Atonomous Adaptation helping Ethiopian FarmersJul 4, 2016
While on a two day visit to Ethiopia, Izumi Nakamitsu, UNDP Assistant Administrator visited communities benefiting from a climate adaptation project initiated in 2012 that has been helping farmers to prepare for climate induced disasters but also boosts their coping capacities from instances such as the recent El Nino.
By the end of 2016, well over the initially projected 5,000 farmers will have received support from the Promoting Autonomous Adaptation (PAA) project. UNDP in partnership with the Global Environment Facility (GEF) introduced this project to Ethiopia. The Ministry of Environment, Forest and Climate Change (MEFCC) of Ethiopia ensures implementation on the ground as a key local partner.
Farmers receive a combination of support ranging from accessing early climate change warnings to getting better agricultural inputs and breed of cattle in addition to supplementary productivity training and crop insurance.
Ms Nakamitsu toured agricultural farmland where she walked through papaya, haricot beans and maize fields in Desta Abijata village. Some farmers even brought hybrid cattle they had received from the PAA project, noting that these livestock have improved livelihoods as they produce milk for both domestic consumption and selling at the local market.
In the maize fields, Ms Nakamitsu met Tebeso Rashamaba, who had traveled 27km to attend school, but had dropped out in grade eight. Tebeso earned a living by helping his father in their family owned farm while also growing a few vegetables in a small plot of land he inherited from his father as is the custom. When Tebeso partnered with 24 other young individuals in his village to create an association, the PAA project provided them with improved seeds, green farming technologies and pesticides. The group also received improved corn, bean, papaya, cabbage, onion and tomato seeds in addition to training on running a solar powered water pump installed on their land through PAA project resources. This support helped them grow their annual agricultural production three harvests per year and in the last 3 years, Tebeso’s association has been able to save 300,000 Birr.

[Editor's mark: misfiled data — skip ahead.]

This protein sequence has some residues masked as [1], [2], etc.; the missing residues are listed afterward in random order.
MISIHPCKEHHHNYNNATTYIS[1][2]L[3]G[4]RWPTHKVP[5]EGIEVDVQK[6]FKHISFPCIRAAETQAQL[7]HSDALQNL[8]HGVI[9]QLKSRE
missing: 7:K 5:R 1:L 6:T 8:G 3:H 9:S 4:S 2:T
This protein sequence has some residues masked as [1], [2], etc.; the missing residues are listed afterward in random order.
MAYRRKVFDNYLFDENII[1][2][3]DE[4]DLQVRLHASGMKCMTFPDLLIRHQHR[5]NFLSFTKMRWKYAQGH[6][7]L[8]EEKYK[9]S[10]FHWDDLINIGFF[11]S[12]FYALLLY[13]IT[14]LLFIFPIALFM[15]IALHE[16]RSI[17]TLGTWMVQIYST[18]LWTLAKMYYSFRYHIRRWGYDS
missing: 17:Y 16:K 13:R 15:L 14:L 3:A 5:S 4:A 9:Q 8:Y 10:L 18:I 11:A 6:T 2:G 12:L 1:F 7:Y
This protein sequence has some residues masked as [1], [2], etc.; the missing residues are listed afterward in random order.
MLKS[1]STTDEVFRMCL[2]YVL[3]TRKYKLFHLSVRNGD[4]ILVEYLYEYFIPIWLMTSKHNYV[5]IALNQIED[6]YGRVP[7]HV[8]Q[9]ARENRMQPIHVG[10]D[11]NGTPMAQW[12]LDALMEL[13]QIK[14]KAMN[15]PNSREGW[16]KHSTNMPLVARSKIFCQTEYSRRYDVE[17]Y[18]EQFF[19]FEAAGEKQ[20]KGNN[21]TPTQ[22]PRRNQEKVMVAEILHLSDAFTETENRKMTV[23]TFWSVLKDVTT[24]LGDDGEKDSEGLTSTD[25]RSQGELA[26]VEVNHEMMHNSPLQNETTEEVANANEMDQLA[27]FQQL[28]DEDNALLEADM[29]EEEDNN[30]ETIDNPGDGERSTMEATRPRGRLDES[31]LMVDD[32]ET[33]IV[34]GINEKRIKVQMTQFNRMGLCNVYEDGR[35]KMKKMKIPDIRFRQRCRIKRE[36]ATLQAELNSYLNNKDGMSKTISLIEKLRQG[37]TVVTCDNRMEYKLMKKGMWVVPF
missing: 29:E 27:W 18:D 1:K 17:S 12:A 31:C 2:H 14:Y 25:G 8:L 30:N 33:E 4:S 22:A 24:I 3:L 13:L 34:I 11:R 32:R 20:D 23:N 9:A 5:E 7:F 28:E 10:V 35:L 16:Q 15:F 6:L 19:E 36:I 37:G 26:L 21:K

PAA project manager, Mr Tesfaye Woldeyes noted, ‘A few months ago before the rains, you could clearly see the difference. Land under this project was all green while surrounding farmers’ holdings were barren and dry’. He added that the project covers 70% of costs (technical inputs) while beneficiaries raise the remaining 30% usually in the form of land and labor.
Ms Nakamitsu also visited one of eight automatic weather stations placed in various locations across the country. Like Tebeso, farmers benefiting from the project are able to get timely and vital weather information. A solar-powered water pump in Tebeso’s village brings ground water to the surface. Trained in drip irrigation, Tebeso and partners’ productivity is no longer susceptible to changing weather that previously destroyed crops.
Winding up the visit, Ms Nakamitsu congratulated community members for their efforts at improving the productivity of their land and animal resources. She also thanked the Government of Ethiopia for its commitment to the project and called for greater collaboration in order to upscale outreach and results hence achieved through PAA project.
Ms Nakamitsu was accompanied by the Minister of MEFCC, H.E. Dr Shiferaw Teklemariam along with Ms Ahunna Eziakonwa-Onochie and Mr Samuel Bwalya, UNDP’s Resident Representative and Country Director respectively.
According to Ms. Wubua Mekonnen, GEF program Specialist, best practices from PAA have been shared countrywide and globally at 2015’s COP21 conference. Moving forward, the Government of Ethiopia is working with UNDP Ethiopia to expand the project into other parts of the country.
Total budget: USD 5,003,761 (GEF) and USD 300,000 (UNDP)
Total PAA project beneficiaries to date: 5,293 farmers (2,924 M and 2,369 F)
Project designed to feed into National Green Climate Resilient Economy set for 2025
Needs based initiative that promotes women and youth inclusion in production processes
Reducing climate vulnerability through integrated green technology access and human capacity development